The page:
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Two innovative projects come to life at Queen’s University

Updated: Feb 27, 2023

Explore fascinating news from Queen’s University with remote-controlled slit lamps and diabetic eye screening



The research program at Queen University's Department of Ophthalmology has three broad themes: basic science research, knowledge translation and medical education, and health policy and health services research. Here are two innovative projects we are focused on in the health services domain.


Remote-controlled slit lamp

Queen's Ophthalmology teamed up with the Bascom Palmer Eye Institute and the University of Miami Bio-Engineering department to deploy a remote control "drone" slit lamp in Moose Factory, Ontario, as part of the Weeneebayko Area Health Authority’s efforts to provide comprehensive eye care to remote communities in the James Bay and Hudson's Bay coasts in Northern Ontario.


This device is the first of its kind in use in North America; it consolidates an array of technologies and tools to realize a dynamic remote eye exam. While another telemedicine infrastructure allows sharing diagnostic imagery and communication channels between healthcare providers and patients, we can now perform a complete anterior segment exam—requiring active direction from a specialist—at a distance.


Diabetic eye screening

In partnership with Vision Loss Rehabilitation Ontario and the Ontario Ministry of Health, the Queen's Department of Ophthalmology has embarked on an innovative vision assessment program to screen for diabetic eye disease in remote parts of the province.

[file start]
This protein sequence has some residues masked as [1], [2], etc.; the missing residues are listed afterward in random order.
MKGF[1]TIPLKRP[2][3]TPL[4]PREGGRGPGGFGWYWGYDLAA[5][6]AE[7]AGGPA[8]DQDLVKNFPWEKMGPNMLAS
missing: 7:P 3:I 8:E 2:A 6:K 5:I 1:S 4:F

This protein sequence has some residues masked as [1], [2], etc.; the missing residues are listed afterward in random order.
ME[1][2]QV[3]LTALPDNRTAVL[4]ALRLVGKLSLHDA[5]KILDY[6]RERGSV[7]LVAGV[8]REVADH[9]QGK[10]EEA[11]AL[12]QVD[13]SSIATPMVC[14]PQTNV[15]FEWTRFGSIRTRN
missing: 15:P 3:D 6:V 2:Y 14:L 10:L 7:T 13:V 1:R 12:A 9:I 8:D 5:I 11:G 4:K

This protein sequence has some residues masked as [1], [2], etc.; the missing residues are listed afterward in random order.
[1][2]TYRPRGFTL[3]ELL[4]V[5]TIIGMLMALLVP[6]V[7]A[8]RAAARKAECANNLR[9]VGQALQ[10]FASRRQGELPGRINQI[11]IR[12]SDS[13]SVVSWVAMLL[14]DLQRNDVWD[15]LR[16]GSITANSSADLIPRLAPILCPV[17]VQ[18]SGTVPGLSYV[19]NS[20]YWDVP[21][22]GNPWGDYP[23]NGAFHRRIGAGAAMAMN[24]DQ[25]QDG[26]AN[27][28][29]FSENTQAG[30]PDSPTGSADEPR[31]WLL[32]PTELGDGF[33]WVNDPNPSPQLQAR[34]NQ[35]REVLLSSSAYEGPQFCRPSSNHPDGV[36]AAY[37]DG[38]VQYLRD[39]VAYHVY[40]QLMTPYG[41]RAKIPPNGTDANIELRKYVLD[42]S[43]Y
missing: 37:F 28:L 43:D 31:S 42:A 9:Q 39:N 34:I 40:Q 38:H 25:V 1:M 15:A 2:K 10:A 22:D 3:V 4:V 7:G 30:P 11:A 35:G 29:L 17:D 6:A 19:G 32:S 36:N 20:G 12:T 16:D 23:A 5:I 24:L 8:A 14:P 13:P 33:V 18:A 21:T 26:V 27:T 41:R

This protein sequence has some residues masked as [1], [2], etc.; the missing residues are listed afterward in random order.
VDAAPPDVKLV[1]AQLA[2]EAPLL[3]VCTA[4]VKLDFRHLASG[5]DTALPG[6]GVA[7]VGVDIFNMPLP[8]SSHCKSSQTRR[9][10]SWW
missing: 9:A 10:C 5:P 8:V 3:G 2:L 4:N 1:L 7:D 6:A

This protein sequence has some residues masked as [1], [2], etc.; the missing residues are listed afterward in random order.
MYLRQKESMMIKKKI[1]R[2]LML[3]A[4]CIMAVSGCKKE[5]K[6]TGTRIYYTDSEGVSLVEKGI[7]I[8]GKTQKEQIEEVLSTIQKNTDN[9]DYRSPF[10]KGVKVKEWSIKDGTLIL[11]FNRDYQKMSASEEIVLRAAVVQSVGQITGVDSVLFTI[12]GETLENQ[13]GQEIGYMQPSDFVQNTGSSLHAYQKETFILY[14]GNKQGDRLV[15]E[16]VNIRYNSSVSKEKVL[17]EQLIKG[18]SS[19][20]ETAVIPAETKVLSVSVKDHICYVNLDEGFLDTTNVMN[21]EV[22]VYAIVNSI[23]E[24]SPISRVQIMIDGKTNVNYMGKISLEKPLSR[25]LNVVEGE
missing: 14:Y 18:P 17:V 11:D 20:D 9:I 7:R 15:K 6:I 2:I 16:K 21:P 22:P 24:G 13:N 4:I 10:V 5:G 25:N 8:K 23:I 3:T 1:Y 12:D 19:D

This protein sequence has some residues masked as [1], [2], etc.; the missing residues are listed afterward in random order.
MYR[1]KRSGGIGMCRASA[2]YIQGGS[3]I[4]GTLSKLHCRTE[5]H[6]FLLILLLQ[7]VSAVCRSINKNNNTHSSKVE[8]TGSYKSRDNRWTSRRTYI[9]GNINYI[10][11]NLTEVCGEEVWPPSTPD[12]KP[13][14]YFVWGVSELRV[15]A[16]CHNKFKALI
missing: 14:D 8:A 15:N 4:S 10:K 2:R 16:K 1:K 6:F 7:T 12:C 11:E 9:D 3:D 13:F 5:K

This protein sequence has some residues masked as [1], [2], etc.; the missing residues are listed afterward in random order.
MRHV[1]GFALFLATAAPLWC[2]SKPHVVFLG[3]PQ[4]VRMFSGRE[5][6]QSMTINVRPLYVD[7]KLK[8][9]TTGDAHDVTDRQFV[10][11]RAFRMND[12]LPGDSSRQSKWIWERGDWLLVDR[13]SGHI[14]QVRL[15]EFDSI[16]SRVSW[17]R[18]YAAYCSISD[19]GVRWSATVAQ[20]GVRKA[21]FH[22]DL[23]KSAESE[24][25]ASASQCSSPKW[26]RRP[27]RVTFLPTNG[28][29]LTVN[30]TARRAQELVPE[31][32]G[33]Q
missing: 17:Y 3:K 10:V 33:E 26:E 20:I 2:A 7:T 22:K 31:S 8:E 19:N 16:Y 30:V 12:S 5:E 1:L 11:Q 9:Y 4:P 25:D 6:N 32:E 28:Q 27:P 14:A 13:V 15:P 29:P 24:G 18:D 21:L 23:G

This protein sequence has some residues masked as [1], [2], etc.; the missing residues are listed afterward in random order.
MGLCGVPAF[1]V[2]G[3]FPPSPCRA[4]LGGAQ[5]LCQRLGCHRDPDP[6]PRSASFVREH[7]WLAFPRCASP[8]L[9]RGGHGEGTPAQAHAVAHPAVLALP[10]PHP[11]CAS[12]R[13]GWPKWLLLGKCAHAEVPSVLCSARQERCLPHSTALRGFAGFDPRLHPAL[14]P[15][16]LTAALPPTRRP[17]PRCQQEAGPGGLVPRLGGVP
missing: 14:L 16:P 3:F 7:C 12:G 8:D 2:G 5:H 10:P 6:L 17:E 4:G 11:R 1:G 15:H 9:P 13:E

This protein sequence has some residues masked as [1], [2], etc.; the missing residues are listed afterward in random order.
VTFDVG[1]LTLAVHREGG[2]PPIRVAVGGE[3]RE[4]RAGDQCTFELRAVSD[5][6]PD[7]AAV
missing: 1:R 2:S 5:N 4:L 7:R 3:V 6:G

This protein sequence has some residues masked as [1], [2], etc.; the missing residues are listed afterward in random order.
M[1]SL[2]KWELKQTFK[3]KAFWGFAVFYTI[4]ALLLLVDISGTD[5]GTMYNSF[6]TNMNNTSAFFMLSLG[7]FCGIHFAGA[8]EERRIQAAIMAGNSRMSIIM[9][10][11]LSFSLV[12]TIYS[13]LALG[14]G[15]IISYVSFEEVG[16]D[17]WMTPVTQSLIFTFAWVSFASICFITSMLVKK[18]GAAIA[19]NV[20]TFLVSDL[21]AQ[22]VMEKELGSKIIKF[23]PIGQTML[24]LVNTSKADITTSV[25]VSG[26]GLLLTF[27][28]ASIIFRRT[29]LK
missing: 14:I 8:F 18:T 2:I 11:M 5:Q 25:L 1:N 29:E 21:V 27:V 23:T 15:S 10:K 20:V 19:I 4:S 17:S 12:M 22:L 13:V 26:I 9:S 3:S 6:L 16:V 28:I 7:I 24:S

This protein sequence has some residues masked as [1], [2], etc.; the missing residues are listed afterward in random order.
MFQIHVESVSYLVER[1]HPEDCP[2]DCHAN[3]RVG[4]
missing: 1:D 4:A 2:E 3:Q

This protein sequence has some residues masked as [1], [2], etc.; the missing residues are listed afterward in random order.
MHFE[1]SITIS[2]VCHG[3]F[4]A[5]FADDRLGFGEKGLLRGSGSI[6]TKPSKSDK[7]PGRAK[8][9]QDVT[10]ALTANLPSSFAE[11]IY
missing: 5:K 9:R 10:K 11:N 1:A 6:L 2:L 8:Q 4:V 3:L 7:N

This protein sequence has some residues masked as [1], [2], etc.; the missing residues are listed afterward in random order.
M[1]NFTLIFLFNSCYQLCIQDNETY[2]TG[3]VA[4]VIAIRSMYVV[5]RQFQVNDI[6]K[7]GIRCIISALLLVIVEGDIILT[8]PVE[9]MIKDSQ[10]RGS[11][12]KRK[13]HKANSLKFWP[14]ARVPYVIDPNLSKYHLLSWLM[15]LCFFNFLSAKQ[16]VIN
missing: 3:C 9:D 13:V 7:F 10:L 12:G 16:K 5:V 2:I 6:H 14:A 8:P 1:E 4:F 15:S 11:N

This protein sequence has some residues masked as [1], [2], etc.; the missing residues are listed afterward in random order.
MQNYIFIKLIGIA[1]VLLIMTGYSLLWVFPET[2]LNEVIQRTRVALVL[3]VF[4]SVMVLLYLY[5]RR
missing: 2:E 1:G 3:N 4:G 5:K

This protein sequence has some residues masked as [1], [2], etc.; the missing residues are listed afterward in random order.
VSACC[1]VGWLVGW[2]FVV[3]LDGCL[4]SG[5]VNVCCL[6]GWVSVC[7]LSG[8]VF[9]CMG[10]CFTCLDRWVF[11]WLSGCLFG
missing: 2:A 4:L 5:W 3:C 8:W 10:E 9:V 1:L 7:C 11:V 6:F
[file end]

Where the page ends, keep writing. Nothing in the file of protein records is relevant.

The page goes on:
The program employs portable fundus cameras requiring limited training in the hands of remote health clinics or mobile medical teams; the images captured are evaluated using an artificial intelligence algorithm to identify signs of concern warranting further investigation.


In the early phases of this program, flagged imagery is directed to our centre in Kingston for further evaluation by an ophthalmologist, who then directs appropriate follow-up. The project is evaluating the capacity of an AI algorithm to effectively screen for eye disease in the absence of specialized ophthalmic facilities, with the aim of identifying early-stage eye disease when it can be most effectively managed.

1 Fundus image showing severe retinopathy, taken in the field by EMS Paramedic with no special ophthalmic training, flagged by AI for referral.

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